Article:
Unfortunately, for this view emperor worship dates back to Julius Caesar in the last century before Christ. And it is endorsed by Nero, the emperor who commissions Vespasian to put down the Jewish rebellion (which results in the destruction of the temple). The emperor cult had a prominent role in the political and social life of the Roman empire well before Domitian, and even before Nero.

Although it is true that historical development continued to introduce new features and requirements into the practice, nevertheless after 30 B.C. “we can observe a swift spread of the emperor cult throughout the Roman Near East.” [2] As even late-date advocate James Moffatt wrote: “The blasphemous title of dims, assumed by the emperors since Octavian (Augustus = sebastos) as a semi-sacred title, implied superhuman claims which shocked the pious feelings of Jews and Christians alike. So did theos [god] and theou huios [son of god] which, as the inscriptions prove, were freely applied to the emperors, from Augustus onwards.” [3]


Before Jerusalem Fell Tyler

Before Jerusalem Fell Lecture (DVD)
DVD by Ken Gentry

A summary of the evidence for Revelation’s early date. Helpful, succinct introduction to Revelation’s pre-AD 70 composition.

See more study materials at: www.KennethGentry.com


The appearance of emperor worship in Revelation is held by many late-date theorists as the strongest evidence for a date during the last year of the reign of Domitian (A.D. 81-96). It is true that Domitian required people to address him as “Lord and God.” Certainly the emperor cult was prominent in his reign. Yet when we scrutinize the relevant historical evidence we discover abundant testimony to emperor worship at various stages of development well before both Domitian and Nero. Indeed, such clear statements exist of so many aspects of the emperor cult, it is surprising that this argument is used at all against the early date. One wonders why it is deemed “the principal reason” (Morris) that makes it “almost impossible” (Moffatt) for the early date view to stand is wholly incredible.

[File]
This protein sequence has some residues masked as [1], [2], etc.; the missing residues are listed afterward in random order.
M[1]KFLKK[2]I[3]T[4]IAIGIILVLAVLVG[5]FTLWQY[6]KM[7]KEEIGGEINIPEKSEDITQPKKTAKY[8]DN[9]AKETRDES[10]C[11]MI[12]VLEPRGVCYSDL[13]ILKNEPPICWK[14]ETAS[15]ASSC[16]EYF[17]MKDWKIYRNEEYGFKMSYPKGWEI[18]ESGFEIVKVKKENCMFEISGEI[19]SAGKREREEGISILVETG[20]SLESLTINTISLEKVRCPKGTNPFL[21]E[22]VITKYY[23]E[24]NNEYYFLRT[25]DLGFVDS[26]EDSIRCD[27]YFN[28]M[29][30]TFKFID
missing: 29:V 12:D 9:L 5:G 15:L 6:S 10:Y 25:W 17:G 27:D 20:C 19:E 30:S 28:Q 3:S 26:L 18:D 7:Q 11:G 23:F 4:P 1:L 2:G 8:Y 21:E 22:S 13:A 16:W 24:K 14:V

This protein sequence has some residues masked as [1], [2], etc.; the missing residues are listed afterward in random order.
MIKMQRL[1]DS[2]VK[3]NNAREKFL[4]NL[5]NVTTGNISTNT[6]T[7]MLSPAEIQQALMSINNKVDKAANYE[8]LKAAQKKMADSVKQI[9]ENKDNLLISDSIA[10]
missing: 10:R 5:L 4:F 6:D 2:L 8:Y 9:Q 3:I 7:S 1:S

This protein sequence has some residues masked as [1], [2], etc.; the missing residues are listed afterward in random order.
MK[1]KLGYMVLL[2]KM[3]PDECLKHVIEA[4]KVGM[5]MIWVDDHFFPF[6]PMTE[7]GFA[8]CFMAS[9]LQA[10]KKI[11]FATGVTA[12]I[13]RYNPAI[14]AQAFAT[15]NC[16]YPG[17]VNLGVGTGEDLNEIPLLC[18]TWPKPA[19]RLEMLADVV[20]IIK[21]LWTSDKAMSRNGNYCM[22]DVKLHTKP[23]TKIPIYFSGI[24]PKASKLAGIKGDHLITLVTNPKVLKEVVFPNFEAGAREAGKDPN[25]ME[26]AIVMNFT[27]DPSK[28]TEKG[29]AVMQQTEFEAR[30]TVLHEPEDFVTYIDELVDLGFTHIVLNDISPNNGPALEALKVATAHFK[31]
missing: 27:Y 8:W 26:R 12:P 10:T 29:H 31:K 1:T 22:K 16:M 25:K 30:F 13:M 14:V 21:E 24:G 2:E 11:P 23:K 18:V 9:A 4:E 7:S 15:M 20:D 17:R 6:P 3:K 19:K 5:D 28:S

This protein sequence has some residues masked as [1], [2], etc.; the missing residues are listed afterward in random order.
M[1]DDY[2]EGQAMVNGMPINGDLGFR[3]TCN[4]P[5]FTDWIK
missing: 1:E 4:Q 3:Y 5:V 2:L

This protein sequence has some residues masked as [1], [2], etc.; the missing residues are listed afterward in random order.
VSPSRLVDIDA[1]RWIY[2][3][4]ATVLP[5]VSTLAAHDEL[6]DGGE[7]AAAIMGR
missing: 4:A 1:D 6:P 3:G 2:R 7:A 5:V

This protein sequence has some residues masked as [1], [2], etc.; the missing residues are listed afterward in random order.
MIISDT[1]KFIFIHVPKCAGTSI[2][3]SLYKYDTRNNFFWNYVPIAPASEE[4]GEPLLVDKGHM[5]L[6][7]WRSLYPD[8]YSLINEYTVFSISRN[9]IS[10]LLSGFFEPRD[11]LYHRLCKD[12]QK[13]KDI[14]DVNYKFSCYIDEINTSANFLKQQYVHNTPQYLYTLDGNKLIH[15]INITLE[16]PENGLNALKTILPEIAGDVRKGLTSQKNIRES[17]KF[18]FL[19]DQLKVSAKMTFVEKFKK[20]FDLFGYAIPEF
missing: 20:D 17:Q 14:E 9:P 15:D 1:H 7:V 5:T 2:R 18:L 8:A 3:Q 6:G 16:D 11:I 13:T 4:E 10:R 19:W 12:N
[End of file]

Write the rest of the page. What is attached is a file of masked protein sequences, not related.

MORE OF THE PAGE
Notes

  1. James Moffatt, The Revelation of St. John the Divine, vol. 5 in W. Robertson Nicoll, ed., The Expositor’s Greek Testament (Grand Rapids: Eerdmans, rep. 1980), 317.
  2. Doron Mendels, The Rise and Fall of Jewish Nationalism: Jewish and Christian Ethnicity in Ancient Palestine (Grand Rapids: Eerdmans, 1992), 278.
  3. Moffatt, Revelation, 429. See also: Aune, Revelation 1-5, lxviii; Leonard L. Thompson, The Book of Revelation: Apocalypse and Empire (New York: Oxford, 1990), 104-190.

IS AMILLENNIALISM PESSIMISTIC?

GloomPMW 2021-054 by Kenneth L. Gentry, Jr.

The basic evangelical eschatological positions may be broken down into two classes: optimistic or pessimistic. Only postmillennialism is characterized as optimistic. In fact, this is the distinctive feature of postmillennialism, which resembles amillennialism in most other respects.

Amillennialists do not like being deemed pessimistic. And they will often complain that postmillennialists wrongly designate them as “pessimistic.” They generally reject this evaluation for two reasons: (1) It is negative sounding in itself, and (2) it overlooks the fact that they argue that ultimately Christ and his people win the victory at the end of history. Still other amillennialists deny this designation because they call themselves “optimistic amillennialists.” Continue reading